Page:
According to Snyder, Warner had given up on trying to appeal to a female audience. Then a pair of test screenings changed all that. "We got, like, a 100 percent recommend from women under 25," says the director. "They don't even get that kind of score on a romantic comedy." Why did women respond? In Miller's original graphic novel, Leonidas' wife, Queen Gorgo, appears only in passing. In the movie, Queen Gorgo (Brit Lena Headey) is a front-and-center partner to Leonidas, calming his nerves in bed (while both are very, very naked) and getting her own new subplot about political corruption as Leonidas marches off to war.

"At first I very much disagreed with it," Miller says. "My main comment was 'This is a boys' movie. Let it be that."' But the Snyders felt strongly that Leonidas needed something specific to fight for, and that female ticket buyers needed someone to identify with. The preview scores vindicated them. "Those numbers came back, and Warner said, Wow, we need to rethink this a bit," says Snyder. Instead of spending big on one 30-second Super Bowl TV spot, Warner sprinkled previews into more female-friendly TV shows, including Grey's Anatomy, Heroes, Lost, and American Idol.

If you missed it, the key was test screening and audience Q&A, something that is routinely done for big budget motion pictures but was reportedly undervalued by Singer during the production of Singerman. Warner Bros. pulled out all the stops but they seemingly ignored the one thing that would drive the film to boffo business: word of mouth.

It was by far, the most anticipated film opening in June. "More than any other studio, Warner Bros. has embraced the summer tentpole strategy. Spending huge sums to produce and market big titles, the studio regularly produces $200 million gambles that would make Vegas high-rollers blush." (Link) "On top of the $50 million or so it spent on its own marketing, Warner lined up promotions with Duracell, Samsung, Pepsi's Tropicana, Quaker, Aquafina, and Frito-Lay brands as well a Got Milk? campaign. Giant "S's" were projected on Chicago's Sears Tower, Niagara Falls, and other recognizable sites in about 10 major US cities. Sky divers made an "S" in parachuting formations in Boston, Dallas, and several other cities on June 27. (Link) "By the time 'Superman Returns' [opened], the 'S' logo was used to sell everything from soft drinks to motor oil. And toy manufacturers hoped that products like the Superman InflatoSuit would help to revive a sluggish licensing industry." (Link) Routh was seen on the covers of countless magazines, often more than once, and he, Bostworth and Singer made various appearances at press junkets worldwide. Warners also dumped a boatload of cash into Singer's blogs and ComicCon marketing. As Warners VP of targeted marketing, Viviana Pendrill once said, "you'd have to be living under a rock not to know about big releases like 'Superman,' 'Batman' and 'Harry Potter.'"

In terms of release, they covered all the bases. Print distribution was at blanket saturation levels. "Warner shipped out a whopping 8,500 prints of the film in North America, insuring there wouldn't be a cineplex in America that wasn't likely to have the big fella flying in." (Link) The studio "decided to wait until the World Cup ended July 9 to go outside Asia and Australia, launching in mid-July in Brazil, France, Mexico and the U.K.; it will wait until mid-August to open in Germany and Japan." (Link) Release date was carefully chosen; it was "perhaps the best date any studio has had in years: the Wednesday before a Tuesday holiday -- essentially giving "Superman Returns" a seven-day weekend." 'We're in good shape, and we have the primo date of the summer with a very long weekend ahead of us,' declared Warner Bros. distribution prexy Dan Fellman. 'Now it's up to the movie gods.'" (Link)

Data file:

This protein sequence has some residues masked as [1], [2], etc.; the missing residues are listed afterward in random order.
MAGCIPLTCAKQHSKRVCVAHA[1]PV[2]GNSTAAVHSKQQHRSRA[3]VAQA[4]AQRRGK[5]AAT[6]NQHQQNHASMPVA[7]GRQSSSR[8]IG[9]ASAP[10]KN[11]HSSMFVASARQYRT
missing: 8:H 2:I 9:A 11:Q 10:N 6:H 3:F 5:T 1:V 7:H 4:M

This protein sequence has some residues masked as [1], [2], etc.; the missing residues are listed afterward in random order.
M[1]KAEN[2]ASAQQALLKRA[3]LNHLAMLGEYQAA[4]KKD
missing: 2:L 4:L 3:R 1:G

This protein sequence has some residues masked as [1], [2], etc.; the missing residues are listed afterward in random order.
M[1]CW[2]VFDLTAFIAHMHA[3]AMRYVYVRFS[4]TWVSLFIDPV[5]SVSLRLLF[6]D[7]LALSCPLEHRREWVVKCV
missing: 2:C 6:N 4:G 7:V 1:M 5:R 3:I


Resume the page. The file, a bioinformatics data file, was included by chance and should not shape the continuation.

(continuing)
They should have started with the script writing gods, because an entertaining film will market itself.
"'Superman isn't caught up in the same angst that other characters like Spider-Man or Batman are,' says Gaetano Mastropasqua, Warners' corporate senior VP of global promotions and partner relations. 'Superman stands for truth, justice and a positive way of life.'"
Obviously, the suits in marketing had a handle on the big picture.

"In marketing Singer's version, Warner Bros. has paid particular attention to the comicbook's fan base, some of whom were wary of previous incarnations and expressed their opinions so on high-trafficked Internet sites. Last summer, in the midst of shooting, the studio flew Singer via private jet from the film's Australian location to San Diego, where he screened footage at the annual Comic-Con comic book convention. The response was enthusiastic.

'You are never going to satisfy everybody,' says producer Michael Uslan ("Batman," "Batman Begins"), who has started a new company called Comic Book Movies with financier M. Jonathan Roberts. 'But if you can't satisfy the main part of the fan base, you are going to have problems. These are people who are not only schooled in the characters, the mythology and the history but also in the creators over the years. They know what they like.'"
So what happened with Singerman? Was it the film itself? Why yes. Yes! We think it was.

Word of mouth is arguably, the single most important aspect of any film's success, and good WOM is directly related to how well a film reaches people. Look at the 2002 film year, for example. Paul Dergarabedian, president of Exhibitor Relations, a Los Angeles-based company that monitors box-office results, said...

"Without question, the two movies that exemplified the year (2002) were 'Spider-Man' and 'My Big Fat Greek Wedding.' They couldn't be more different in terms of budgeting, marketing, everything. But they were both mega-blockbusters. It just says that moviegoers are open to anything. As long as it's a good movie of course."

Monday, March 05, 2007

The Kevin Smith NY Comic Con Footage

Thanks to a number of readers who submitted this over the past week. Sorry for the delay in getting it up. Here's the clip of Smith talking about Singerman at the N.Y. Comic Con a couple weekends ago. Instead of getting the details second hand, it's always more interesting to hear them directly from the source. Note how the audience is just eating up every bit of it. Guess that's what happens when you get a room full of people who understand the character of Superman. Why couldn't Warner Brothers do that?